Canal and River trust welcomed proposals unveiled by Birmingham City Council (BCC) for the creation of a new canal quarter as part of the city’s vision for using HS2 as a catalyst for regeneration and growth.
“We have been leading the work, alongside BCC and other partners, to ensure the development of HS2 in Birmingham protects and unlocks the potential of the canal in Eastside and Digbeth,” they announced.
The canal has the potential to transform the area and create better and more attractive connections with the rest of the city. As well as being an important historic and cultural space in the city, the canal provides essential pedestrian and cycle connections between Birmingham City University, Eastside Locks and Digbeth and opportunities for visiting boats.
The canal also forms an important waterway link into the city from the South, and is critical to developing sustainable use of this corridor into Birmingham.
Richard Parry, chief executive, Canal and River Trust, said: “The proposals to create a new canal quarter are a great opportunity for the Canal and River Trust and for the city and we are pleased that the Council has recognised the potential of the canal corridor. This is a creative and positive response to the challenge presented by HS2 which we believe will mean its impact can be a positive one for the canal at Curzon Street and for the people who visit and live in Birmingham.”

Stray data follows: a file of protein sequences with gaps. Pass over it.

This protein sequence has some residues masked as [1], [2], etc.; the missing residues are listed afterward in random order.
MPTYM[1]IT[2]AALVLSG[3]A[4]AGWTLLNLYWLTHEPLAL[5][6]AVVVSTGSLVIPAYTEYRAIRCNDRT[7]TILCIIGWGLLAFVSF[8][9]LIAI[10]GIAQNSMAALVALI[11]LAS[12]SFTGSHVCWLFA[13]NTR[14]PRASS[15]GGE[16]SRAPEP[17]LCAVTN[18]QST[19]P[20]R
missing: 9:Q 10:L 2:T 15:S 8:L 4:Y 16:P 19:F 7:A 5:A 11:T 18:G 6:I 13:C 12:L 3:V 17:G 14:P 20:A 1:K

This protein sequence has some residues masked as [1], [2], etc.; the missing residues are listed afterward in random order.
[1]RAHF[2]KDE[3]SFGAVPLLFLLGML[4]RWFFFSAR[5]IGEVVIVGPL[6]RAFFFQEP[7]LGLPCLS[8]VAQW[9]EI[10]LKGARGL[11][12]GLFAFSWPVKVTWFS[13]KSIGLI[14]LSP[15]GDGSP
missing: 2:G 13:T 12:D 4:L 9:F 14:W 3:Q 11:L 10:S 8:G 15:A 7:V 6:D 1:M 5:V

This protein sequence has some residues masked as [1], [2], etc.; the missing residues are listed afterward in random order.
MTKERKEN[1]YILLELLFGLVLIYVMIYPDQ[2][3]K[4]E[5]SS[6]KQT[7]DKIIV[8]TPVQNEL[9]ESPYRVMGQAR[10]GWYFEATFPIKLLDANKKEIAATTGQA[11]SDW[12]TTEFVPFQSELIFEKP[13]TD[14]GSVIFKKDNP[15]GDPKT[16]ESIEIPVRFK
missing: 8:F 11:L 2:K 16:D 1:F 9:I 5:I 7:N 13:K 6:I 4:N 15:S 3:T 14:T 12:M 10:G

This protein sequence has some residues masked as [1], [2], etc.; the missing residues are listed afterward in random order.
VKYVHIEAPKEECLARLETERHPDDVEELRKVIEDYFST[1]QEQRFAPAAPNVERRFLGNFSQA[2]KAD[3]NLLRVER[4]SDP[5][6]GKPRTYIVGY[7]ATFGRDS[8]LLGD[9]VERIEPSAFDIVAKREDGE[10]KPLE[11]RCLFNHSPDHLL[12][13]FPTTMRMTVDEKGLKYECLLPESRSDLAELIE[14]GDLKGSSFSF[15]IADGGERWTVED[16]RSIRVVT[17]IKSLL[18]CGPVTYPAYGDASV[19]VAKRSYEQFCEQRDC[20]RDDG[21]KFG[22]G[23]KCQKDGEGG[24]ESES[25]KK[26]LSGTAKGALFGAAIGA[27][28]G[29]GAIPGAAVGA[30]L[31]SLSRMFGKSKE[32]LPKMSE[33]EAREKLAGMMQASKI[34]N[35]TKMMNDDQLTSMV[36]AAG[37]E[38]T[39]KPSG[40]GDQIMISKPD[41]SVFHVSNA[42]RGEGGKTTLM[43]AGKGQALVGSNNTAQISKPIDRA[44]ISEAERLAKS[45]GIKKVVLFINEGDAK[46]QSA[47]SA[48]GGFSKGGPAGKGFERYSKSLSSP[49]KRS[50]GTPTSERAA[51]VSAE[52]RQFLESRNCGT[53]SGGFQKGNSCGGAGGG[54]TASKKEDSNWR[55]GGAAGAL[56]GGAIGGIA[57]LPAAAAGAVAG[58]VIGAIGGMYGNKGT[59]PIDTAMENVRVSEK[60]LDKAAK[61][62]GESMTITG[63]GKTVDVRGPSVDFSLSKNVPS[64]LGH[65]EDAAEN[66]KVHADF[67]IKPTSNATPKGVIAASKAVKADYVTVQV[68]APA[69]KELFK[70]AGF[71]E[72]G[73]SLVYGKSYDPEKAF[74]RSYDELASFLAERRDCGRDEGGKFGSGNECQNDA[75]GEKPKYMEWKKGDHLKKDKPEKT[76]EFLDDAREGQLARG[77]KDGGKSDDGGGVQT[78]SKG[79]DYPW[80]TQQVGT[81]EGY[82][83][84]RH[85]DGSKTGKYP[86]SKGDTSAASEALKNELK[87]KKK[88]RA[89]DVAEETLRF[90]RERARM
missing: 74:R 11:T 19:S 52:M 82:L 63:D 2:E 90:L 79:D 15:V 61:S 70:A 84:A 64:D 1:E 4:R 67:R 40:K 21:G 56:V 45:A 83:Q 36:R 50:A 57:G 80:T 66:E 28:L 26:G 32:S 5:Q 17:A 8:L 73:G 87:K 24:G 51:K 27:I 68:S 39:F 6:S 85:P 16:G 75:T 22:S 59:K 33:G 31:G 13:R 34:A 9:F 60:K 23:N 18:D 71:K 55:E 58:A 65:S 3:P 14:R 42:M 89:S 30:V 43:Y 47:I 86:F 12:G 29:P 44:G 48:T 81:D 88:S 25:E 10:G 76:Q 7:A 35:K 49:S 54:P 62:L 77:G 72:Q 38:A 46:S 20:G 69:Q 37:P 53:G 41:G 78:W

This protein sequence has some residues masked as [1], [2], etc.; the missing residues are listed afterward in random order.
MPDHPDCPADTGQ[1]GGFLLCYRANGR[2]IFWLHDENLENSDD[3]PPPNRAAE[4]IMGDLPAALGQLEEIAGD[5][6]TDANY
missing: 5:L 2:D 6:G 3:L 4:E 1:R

Peter Mathews CMG, chair of the West Midlands Waterways Partnership, said: “Birmingham’s historic canal network has played a central role in the city’s regeneration. HS2 provides the potential catalyst to extend that regeneration to the Eastside and Digbeth Quarters and once again, the canal corridor provides a key component of the overall regeneration plan. The potential for waterside developments, high-quality public access points to the towpath and opportunities to bring additional activity to the canal corridor set out in the council’s masterplan are a welcome step.”
Press Release, February 27, 2014